President-elect Yoon Suk-yeol. (Yonhap)
Private companies will take over from state firms in pursuing raw materials such as lithium, cobalt and nickel to better respond to supply shortages stemming from global political unrest, President-elect Yoon Suk-yeol’s transition committee said Wednesday.
“The supply bottlenecks are getting worse because geopolitical unrest is taking place worldwide and supply chains are held hostage. Demand for raw materials is growing since more electric vehicles and renewable energy are using them,” Kim Gi-heung, deputy spokesperson of the committee, said at a press briefing.
The International Energy Agency, a Paris-based group dealing with the global energy system, said demand for lithium, cobalt and nickel in 2040 will be, respectively, 42 times, 21 times and 19 times that of 2020.
Given the situation, the Yoon government, which starts work on May 10, will create an “ecosystem” where it would support the private sector to compete in the global race for raw materials, the deputy spokesperson said, adding support includes tax breaks and funding for R&D.
Companies to receive such state support would, however, have to maintain emergency reserves for the government by law. The transition committee would soon roll out a new legal framework to clarify boundaries between the private sector and government.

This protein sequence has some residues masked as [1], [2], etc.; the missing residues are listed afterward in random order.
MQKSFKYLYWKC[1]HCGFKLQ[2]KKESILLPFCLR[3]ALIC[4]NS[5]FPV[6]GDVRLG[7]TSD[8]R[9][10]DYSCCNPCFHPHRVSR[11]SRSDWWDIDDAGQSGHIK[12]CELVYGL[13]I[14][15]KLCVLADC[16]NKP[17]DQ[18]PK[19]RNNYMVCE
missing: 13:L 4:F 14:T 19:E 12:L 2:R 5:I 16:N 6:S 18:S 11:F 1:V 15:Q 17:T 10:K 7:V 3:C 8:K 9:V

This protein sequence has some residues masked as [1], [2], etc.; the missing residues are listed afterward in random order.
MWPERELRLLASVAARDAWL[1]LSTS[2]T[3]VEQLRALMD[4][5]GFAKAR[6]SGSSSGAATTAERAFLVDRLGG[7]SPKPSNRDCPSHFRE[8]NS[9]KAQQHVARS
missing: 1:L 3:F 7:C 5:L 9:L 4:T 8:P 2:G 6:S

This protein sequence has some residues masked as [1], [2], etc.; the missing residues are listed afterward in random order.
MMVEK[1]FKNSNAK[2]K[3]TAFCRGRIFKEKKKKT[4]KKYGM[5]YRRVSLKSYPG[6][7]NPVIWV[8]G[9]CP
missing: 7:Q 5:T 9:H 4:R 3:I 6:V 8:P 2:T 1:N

The shift in raw material strategy is seen as backpedaling on South Korea’s state-driven approach to securing raw materials, which backfired under the Lee Myung-bak administration, between 2008 and 2013.
The incumbent Moon Jae-in government had to liquidate debt-ridden overseas mine projects that state-run companies had overseen beginning under former President Lee, having so far sold 11 out of 26 mines, suffering losses.
Two out of the remaining 15 are expected to run as previously as the two mines, one in Madagascar and the other in Panama, produce cobalt and nickel, essential items for chips, smartphones and electric vehicle batteries, all of which make up the country’s key exports.
“Economic considerations should be factored in deciding which to let go, but security concerns are more important,” Kim said.
While Kim did not present concrete steps on how the Yoon government would go about making sure both economic and security concerns are addressed as private companies take charge of the raw material drive, many expect the conservative president to restructure underperforming state firms.
Last year, the Moon government consolidated debt-ridden state companies and launched Korea Mine Rehabilitation and Mineral Resources Corp. The new mining firm was banned from making direct foreign investments because that had all added irreparable losses. Its role was reduced to supporting private companies.
“Helping out private companies get loans is one way,” an official with knowledge of the matter said, adding that state firms would not see a broader mandate to run their businesses overseas because of their poor track record.
As of 2020, Korea Mine Rehabilitation and Mineral Resources Corp. has reported debt amounting to 6.75 trillion won ($5.54 billion), double its total assets valued at around 3 trillion won.